Access Web API Protected by Your Own Authentication Server

Discuss how to access a web API application that is protected by a central authentication server and requires JWT token authentication.

Shawn Shi
Geek Culture
4 min readFeb 20, 2023

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How to get access to a web API protected by an authentication server?

In the last episode, our web API asked for protection from the mighty authority and was given a royal name called Farmland Web API. Now we have a client (a merchant) who wants to access the web API (or, buy grains from the farmland), how does the merchant get access? Again, let’s imagine the merchant can talk as well…

  1. Merchant says: “Mighty authority, can you grant me access to the farmland please?”
  2. Authentication server says: “Okay. I will give you a badge, which is your ID, and also give you a secret code. You must keep the code safe. Every time you need to visit the farm land, you must bring your badge and your secret code to me, so I can give you a ticket to visit the farmland. Remember, the ticket will only be valid for 24 hours.”
  3. Merchant comes back a month later and says: “Might authority, here is my ID badge and my secret code, can I get a ticket to the farmland?”
  4. Authentication server says: “Okay. Here you go, a day pass!”
  5. Merchant happily visits the farmland with a day pass and get some grains and wheat.

Background

In the previous article, we discussed how a farmland can request to get protected by the mighty authority, i.e., how a web API can get protected by an authentication server. This means the farmland web API now requires valid JWT token issued by the mighty authentication server, otherwise, it will just shut the gate with a big 401 Authorized stamp.

The farmland web API’s purpose is to serve legitimate merchants. How does a merchant request access to the farmland??

Goal

Let’s discuss how to setup a client (i.e. merchant) so that it may access the farmland web API. Once the client is setup, we will discuss how exactly the client can access the farmland API.

Getting Started

Let’s start with a barebone console application called “MerchantConsoleAppClient”, which can be created using ASP.NET Core Console App template. We will take the following two steps to help the merchant visit the farmland:

  1. Register the merchant with the mighty authentication server
  2. Teach the merchant how to request for a ticket (i.e., access token) to visit the farmland web API

Step 1 — Register the merchant with the mighty authentication server

Following the conversation above, the authentication server says “I will give you a badge, which is your ID, and also give you a secret code.”. Let’s see how that is done in code. The authentication server will configure a new client as the merchant:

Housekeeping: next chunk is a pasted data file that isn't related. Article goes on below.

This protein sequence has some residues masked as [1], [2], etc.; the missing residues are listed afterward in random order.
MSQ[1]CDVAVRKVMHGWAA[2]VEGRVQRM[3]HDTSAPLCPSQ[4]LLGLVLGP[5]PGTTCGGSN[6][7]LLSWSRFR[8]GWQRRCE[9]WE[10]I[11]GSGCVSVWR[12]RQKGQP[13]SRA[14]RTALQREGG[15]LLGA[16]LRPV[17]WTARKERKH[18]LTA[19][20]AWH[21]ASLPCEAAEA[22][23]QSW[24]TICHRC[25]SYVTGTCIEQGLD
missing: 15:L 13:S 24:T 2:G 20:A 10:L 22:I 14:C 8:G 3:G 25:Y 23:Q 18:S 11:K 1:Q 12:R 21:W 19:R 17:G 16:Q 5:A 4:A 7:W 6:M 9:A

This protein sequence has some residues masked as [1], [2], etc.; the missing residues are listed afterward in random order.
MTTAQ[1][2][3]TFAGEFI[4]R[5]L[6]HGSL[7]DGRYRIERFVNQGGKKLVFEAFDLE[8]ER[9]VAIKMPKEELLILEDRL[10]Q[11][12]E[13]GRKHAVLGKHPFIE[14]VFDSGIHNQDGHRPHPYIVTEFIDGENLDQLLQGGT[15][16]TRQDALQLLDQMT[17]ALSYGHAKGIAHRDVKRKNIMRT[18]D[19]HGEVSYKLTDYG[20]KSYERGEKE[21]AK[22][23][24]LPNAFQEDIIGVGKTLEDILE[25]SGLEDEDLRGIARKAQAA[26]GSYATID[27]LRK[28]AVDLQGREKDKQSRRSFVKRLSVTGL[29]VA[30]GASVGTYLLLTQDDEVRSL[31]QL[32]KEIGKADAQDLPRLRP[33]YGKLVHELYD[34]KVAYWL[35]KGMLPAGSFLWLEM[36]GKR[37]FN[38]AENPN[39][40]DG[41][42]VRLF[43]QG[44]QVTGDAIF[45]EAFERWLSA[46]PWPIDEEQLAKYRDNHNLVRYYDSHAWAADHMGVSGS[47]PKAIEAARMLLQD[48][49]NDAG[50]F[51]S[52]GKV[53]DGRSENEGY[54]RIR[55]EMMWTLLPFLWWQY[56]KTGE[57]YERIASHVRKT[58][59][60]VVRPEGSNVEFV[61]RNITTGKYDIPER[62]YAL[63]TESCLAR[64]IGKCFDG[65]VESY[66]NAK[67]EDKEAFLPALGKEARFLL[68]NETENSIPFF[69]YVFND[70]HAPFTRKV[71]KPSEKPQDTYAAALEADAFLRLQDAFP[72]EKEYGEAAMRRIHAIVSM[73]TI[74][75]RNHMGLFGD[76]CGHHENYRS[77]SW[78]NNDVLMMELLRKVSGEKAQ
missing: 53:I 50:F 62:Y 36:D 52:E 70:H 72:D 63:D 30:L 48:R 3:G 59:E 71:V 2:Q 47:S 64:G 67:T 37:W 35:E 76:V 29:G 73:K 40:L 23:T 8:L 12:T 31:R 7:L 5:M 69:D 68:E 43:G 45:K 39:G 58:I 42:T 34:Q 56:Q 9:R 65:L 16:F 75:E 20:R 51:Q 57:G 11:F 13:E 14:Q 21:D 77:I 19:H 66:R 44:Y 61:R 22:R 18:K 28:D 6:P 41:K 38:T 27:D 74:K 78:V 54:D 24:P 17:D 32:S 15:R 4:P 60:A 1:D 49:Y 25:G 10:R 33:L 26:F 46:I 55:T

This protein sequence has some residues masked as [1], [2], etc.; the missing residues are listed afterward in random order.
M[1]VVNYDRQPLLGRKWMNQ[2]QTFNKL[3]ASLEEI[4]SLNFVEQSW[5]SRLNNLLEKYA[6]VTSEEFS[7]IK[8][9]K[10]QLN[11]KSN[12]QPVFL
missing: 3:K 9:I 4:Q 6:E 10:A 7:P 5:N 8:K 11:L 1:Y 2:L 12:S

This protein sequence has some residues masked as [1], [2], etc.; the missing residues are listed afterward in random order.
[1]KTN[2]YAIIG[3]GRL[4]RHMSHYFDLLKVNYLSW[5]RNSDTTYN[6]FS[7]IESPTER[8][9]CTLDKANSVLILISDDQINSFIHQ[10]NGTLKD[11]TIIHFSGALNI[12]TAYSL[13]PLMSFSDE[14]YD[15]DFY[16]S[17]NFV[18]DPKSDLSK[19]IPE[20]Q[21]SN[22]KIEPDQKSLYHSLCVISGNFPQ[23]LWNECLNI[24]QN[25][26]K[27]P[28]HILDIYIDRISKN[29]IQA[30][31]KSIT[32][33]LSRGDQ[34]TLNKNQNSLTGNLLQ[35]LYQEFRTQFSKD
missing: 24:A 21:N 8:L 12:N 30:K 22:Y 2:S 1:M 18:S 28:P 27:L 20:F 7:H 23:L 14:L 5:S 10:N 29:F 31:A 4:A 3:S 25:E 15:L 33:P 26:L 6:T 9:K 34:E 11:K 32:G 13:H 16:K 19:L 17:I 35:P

• Give it a client ID, which is the ID badge in the conversation above.
  • Give it a client secret, which is the secret code in the conversation above.
  • Grant the merchant access to the farmland web API.
public static IEnumerable<Client> ClientsToSeed =>
new Client[]
{
// Merchant
new Client
{
// The ID badge
ClientId = "merchant",
ClientName = "Merchant Client",
// Defines the merchant has to use client credentials flow
AllowedGrantTypes = GrantTypes.ClientCredentials,
// Secret code
ClientSecrets = { new Secret("511536EF-F270-4058-80CA-1C89C192F69A".Sha256()) },

AllowedScopes = {
// Grant access to the farmland web API
FarmlandWebApi
}
}
};

This client will be added to the configuration data store. See the seeding workflow in IdentityServerConfigurationDbSeeder.cs. For simplicity, we will skip how the seeding method is called at application startup in development environment.

Step 2 — Teach the merchant how to request for a ticket (i.e., access token) to visit the farmland web API

The merchant has to do three things:

  • Figure out how he can navigate around, see lines 5–13 below
  • Provide the ID badge and secret, in exchange for a ticket to the farmland, see lines 15-24 below.
  • Present the ticket to the farmland guard and get in, see lines 35–49 below.

That’s it! Now we have a new player in town, the merchant! If more merchant need to do business with the farmland web API, we just repeat the steps above to add the new merchant. The mighty authority might choose a different flow for the merchant to authenticate and retrieve farmland tickets, but the idea is the same!

The sample code in this article is hosted in a GitHub project. Feel free to check it out! Many thanks for reading!

Related resources:

This is part of a series of articles discussing how to build a centralized authentication server using ASP.NET Core. Other articles can be found here:

  1. Single Sign-On (SSO) Simplified: Understanding How SSO Works in Plain English
  2. Build Your Own Authentication Server for Single Sign-On (SSO) in ASP.NET Core
  3. REST API for User Management in Authentication Server for Single Sign-On
  4. REST API for User Management in Authentication Server for Single Sign-On (2)
  5. Protect Web API using Your Own Authentication Server
  6. Access Web API Protected by Your Own Authentication Server

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Shawn Shi
Geek Culture

Senior Software Engineer at Microsoft. Ex-Machine Learning Engineer. When I am not building applications, I am playing with my kids or outside rock climbing!